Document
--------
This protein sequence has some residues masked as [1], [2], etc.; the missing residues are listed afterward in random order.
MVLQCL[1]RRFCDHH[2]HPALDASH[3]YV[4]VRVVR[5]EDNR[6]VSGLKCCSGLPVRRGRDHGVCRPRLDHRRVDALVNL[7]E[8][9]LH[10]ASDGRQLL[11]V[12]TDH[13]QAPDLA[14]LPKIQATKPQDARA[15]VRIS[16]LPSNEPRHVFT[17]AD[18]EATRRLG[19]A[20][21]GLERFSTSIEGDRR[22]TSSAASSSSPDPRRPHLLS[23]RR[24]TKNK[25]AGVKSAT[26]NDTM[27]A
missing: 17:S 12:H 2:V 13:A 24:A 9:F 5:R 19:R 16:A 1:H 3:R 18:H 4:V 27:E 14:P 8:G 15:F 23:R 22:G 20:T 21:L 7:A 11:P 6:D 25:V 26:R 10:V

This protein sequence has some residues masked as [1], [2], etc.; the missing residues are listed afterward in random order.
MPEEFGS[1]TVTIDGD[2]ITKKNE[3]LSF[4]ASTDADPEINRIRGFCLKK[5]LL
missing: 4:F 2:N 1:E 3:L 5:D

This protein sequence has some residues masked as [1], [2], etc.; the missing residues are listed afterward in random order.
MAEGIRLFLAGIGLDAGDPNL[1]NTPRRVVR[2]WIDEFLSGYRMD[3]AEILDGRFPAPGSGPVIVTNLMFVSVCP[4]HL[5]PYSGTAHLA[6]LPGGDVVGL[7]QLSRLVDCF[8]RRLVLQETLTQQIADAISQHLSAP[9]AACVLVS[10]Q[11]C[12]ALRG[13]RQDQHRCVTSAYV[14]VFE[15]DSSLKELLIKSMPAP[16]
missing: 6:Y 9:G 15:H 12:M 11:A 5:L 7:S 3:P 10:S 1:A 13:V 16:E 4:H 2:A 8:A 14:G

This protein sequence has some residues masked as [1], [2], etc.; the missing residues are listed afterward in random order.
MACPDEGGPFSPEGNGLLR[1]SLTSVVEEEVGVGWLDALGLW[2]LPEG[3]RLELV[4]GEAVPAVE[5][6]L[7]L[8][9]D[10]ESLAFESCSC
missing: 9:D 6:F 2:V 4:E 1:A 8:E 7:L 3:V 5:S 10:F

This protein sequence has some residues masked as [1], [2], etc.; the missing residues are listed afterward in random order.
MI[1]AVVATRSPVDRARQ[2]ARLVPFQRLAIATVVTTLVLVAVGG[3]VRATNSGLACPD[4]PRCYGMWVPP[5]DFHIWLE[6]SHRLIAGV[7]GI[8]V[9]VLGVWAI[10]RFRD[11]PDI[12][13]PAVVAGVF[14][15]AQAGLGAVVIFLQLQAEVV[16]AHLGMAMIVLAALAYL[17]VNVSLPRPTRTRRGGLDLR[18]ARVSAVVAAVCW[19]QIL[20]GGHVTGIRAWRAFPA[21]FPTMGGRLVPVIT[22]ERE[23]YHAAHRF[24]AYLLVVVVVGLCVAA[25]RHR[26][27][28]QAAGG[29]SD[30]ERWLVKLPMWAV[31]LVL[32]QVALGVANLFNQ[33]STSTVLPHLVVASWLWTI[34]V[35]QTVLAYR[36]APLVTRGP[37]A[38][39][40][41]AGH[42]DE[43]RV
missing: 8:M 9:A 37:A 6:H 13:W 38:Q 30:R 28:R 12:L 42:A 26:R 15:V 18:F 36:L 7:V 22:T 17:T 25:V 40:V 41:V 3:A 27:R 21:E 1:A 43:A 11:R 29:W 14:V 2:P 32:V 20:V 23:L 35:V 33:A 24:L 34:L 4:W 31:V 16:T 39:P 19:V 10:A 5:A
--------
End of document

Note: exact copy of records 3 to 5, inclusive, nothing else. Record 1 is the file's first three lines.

This protein sequence has some residues masked as [1], [2], etc.; the missing residues are listed afterward in random order.
MAEGIRLFLAGIGLDAGDPNL[1]NTPRRVVR[2]WIDEFLSGYRMD[3]AEILDGRFPAPGSGPVIVTNLMFVSVCP[4]HL[5]PYSGTAHLA[6]LPGGDVVGL[7]QLSRLVDCF[8]RRLVLQETLTQQIADAISQHLSAP[9]AACVLVS[10]Q[11]C[12]ALRG[13]RQDQHRCVTSAYV[14]VFE[15]DSSLKELLIKSMPAP[16]
missing: 6:Y 9:G 15:H 12:M 11:A 5:L 7:S 3:P 10:S 1:A 13:V 16:E 4:H 2:A 8:A 14:G

This protein sequence has some residues masked as [1], [2], etc.; the missing residues are listed afterward in random order.
MACPDEGGPFSPEGNGLLR[1]SLTSVVEEEVGVGWLDALGLW[2]LPEG[3]RLELV[4]GEAVPAVE[5][6]L[7]L[8][9]D[10]ESLAFESCSC
missing: 9:D 6:F 2:V 4:E 1:A 8:E 7:L 3:V 5:S 10:F

This protein sequence has some residues masked as [1], [2], etc.; the missing residues are listed afterward in random order.
MI[1]AVVATRSPVDRARQ[2]ARLVPFQRLAIATVVTTLVLVAVGG[3]VRATNSGLACPD[4]PRCYGMWVPP[5]DFHIWLE[6]SHRLIAGV[7]GI[8]V[9]VLGVWAI[10]RFRD[11]PDI[12][13]PAVVAGVF[14][15]AQAGLGAVVIFLQLQAEVV[16]AHLGMAMIVLAALAYL[17]VNVSLPRPTRTRRGGLDLR[18]ARVSAVVAAVCW[19]QIL[20]GGHVTGIRAWRAFPA[21]FPTMGGRLVPVIT[22]ERE[23]YHAAHRF[24]AYLLVVVVVGLCVAA[25]RHR[26][27][28]QAAGG[29]SD[30]ERWLVKLPMWAV[31]LVL[32]QVALGVANLFNQ[33]STSTVLPHLVVASWLWTI[34]V[35]QTVLAYR[36]APLVTRGP[37]A[38][39][40][41]AGH[42]DE[43]RV
missing: 8:M 9:A 37:A 6:H 13:W 38:Q 30:R 28:R 12:L 42:A 26:R 15:V 18:F 36:L 7:V 22:T 17:T 25:V 40:V 41:V 3:A 27:R 21:E 1:A 43:A 11:R 29:W 14:V 2:P 32:V 20:V 23:L 35:V 33:A 24:L 34:L 4:W 31:V 16:T 39:P 19:V 10:A 5:A